December 14, 2021

Toomey Outlines Stablecoin Principles to Guide Future Legislation

“Legislation should promote innovation in the rapidly evolving global digital economy”

Washington, D.C. – At today’s U.S. Senate Banking Committee hearing on stablecoins, Ranking Member Pat Toomey (R-Pa.) released a set of principles to lay the framework for forthcoming legislation.

“Stablecoins offer tremendous potential benefits, including greater payment speed, lower payment costs, expanded access to the payment system, and programmability,” said Ranking Member Toomey. “A regulatory framework should follow from legislation. The legislation should address consumer protection and financial system risks, but it should also be designed to promote innovation in the rapidly evolving global digital economy.”

“Regulation of stablecoins should be narrowly tailored and harmonized within the United States and across jurisdictions globally,” he continued. “In addition, regulation should seek to maintain the international competitiveness of the United States. Regulators should acknowledge that privately issued stablecoins would not undermine the international status of the U.S. Dollar, but that well-managed stablecoins could actually support it. Finally, regulation should allow stablecoins to be interoperable with the current financial system.”

Ranking Member Toomey laid out the following principles, which will influence the development of his forthcoming legislative framework for stablecoins.

·        Stablecoin issuance should not be limited to insured depository institutions.

o   First, stablecoin issuers have different business models than traditional banks.

o   Second, requiring all stablecoin issuers to become banks would stifle innovation.

o   Third, the regulation of payments activities should create a level playing field.

·        Stablecoin issuers would choose from at least three regulatory regimes based on their business models:

o   Operate under a conventional bank charter;

o   Acquire a special-purpose banking charter designed for stablecoin providers in accordance with new legislation; or

o   Register as a money transmitter under the existing state regime and as a money services business under FinCEN’s federal regime.

·        All stablecoin issuers should have to adopt clear redemption policies, disclosure requirements regarding the assets backing the stablecoin, and potentially meet liquidity and asset quality requirements.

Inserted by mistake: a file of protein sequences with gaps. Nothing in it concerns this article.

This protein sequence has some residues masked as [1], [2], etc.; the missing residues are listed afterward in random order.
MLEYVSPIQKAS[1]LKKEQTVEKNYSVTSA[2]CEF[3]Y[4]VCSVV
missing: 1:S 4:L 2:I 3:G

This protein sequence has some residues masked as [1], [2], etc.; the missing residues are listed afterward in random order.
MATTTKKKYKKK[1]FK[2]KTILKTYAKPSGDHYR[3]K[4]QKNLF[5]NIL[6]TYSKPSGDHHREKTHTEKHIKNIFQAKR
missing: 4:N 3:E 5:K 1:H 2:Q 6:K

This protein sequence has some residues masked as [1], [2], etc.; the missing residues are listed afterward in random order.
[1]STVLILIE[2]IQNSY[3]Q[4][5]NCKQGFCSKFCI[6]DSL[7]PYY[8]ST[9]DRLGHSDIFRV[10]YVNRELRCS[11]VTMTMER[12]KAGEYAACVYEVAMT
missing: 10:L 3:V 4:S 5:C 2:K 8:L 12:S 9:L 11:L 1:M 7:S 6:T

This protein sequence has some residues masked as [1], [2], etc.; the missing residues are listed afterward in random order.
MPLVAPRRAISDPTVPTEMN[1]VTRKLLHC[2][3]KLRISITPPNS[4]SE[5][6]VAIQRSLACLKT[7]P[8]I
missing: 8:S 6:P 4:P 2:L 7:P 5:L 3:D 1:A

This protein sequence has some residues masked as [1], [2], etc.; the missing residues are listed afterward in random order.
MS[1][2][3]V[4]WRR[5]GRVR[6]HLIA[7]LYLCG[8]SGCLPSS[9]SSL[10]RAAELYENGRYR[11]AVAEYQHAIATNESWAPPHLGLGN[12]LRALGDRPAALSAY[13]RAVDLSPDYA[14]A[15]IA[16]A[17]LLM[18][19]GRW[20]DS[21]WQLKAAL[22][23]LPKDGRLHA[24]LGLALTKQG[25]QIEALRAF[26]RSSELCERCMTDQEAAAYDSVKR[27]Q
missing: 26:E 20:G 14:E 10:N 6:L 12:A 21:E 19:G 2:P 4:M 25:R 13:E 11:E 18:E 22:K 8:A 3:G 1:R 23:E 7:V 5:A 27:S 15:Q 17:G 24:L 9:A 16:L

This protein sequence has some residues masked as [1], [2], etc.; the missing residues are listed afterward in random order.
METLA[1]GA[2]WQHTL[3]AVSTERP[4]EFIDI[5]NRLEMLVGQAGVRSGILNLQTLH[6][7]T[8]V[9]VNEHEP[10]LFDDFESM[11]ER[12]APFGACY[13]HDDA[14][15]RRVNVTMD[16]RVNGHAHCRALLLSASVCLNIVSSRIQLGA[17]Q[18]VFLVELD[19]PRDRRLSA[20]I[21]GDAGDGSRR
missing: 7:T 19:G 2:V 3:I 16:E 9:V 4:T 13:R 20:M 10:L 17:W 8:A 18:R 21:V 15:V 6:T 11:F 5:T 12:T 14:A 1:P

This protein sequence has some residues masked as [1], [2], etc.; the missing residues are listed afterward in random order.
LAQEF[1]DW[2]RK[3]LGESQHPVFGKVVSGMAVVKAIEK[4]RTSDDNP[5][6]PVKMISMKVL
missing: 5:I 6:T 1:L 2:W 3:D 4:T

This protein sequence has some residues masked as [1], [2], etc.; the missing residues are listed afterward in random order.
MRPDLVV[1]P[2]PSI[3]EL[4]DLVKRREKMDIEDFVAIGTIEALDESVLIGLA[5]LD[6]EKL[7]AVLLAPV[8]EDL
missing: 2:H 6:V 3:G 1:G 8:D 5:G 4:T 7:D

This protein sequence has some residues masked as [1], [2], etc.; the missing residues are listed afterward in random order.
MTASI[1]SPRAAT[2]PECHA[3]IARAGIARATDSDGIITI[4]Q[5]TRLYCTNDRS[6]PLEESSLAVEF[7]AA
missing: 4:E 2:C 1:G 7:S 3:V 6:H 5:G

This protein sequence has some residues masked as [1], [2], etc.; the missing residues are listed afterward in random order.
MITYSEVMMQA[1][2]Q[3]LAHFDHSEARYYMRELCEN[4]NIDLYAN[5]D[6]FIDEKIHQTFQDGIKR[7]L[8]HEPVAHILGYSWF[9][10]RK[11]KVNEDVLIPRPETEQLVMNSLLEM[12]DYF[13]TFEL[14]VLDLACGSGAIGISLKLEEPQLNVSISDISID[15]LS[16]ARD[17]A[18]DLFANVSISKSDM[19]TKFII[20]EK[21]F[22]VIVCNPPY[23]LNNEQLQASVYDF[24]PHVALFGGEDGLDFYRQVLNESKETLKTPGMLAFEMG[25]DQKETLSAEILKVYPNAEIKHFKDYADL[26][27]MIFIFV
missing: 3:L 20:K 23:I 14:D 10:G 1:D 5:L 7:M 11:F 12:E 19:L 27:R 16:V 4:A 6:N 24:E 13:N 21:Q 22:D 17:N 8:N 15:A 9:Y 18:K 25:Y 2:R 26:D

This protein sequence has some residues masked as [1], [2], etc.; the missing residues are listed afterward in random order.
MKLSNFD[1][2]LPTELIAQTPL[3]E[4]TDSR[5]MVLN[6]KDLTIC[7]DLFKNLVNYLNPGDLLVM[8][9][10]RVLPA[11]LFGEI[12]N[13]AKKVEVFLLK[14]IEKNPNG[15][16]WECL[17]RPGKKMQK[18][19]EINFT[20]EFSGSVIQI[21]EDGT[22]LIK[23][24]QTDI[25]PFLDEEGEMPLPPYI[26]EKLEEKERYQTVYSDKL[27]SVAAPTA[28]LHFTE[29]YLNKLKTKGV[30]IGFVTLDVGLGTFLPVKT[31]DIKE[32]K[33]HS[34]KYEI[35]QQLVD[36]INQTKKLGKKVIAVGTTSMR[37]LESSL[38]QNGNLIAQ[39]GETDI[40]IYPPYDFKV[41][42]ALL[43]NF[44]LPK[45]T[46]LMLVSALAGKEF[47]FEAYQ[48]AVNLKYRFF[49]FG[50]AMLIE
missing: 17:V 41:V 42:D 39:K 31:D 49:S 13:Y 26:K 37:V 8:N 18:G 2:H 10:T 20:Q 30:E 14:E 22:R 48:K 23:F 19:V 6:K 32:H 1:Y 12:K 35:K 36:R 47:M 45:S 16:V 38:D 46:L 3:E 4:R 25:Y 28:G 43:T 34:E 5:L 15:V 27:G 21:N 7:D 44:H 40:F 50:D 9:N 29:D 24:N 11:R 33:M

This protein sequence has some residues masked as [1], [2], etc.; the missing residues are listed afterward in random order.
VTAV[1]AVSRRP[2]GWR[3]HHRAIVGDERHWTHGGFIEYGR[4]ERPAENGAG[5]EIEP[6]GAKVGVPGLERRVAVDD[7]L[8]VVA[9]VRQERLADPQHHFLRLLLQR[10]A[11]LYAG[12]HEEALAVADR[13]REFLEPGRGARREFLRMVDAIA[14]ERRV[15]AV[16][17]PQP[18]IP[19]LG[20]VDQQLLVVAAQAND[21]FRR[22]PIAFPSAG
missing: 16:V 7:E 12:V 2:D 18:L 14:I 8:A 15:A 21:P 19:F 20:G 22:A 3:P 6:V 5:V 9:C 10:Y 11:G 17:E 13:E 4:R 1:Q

·        Commercial entities should be eligible to issue stablecoins, provided they choose one of these regimes.

·        Non-interest bearing stablecoins should not necessarily be regulated like securities.

·        Regulation should protect the privacy, security, and confidentiality of individuals utilizing stablecoins, including allowing customers to opt out of sharing any information with third parties.

·        Financial surveillance requirements under the Bank Secrecy Act should be modernized, including for existing financial institutions, in light of emerging technologies like stablecoins.

Last month, the President’s Working Group on Financial Markets (PWG) released a report acknowledging that it is the responsibility of Congress to clarify whether, and to what extent, federal agencies have jurisdiction over stablecoins. Shortly after the report was released, Ranking Member Toomey encouraged the administration to resist the urge to stretch existing laws in an effort to expand its regulatory authority as Congress works on thoughtful legislation.

“Digital assets have the potential to be as revolutionary as the internet,” said Senator Toomey. “It’s important lawmakers and regulators alike work to continue America’s longstanding tradition of fostering technological innovation—not stifling it.”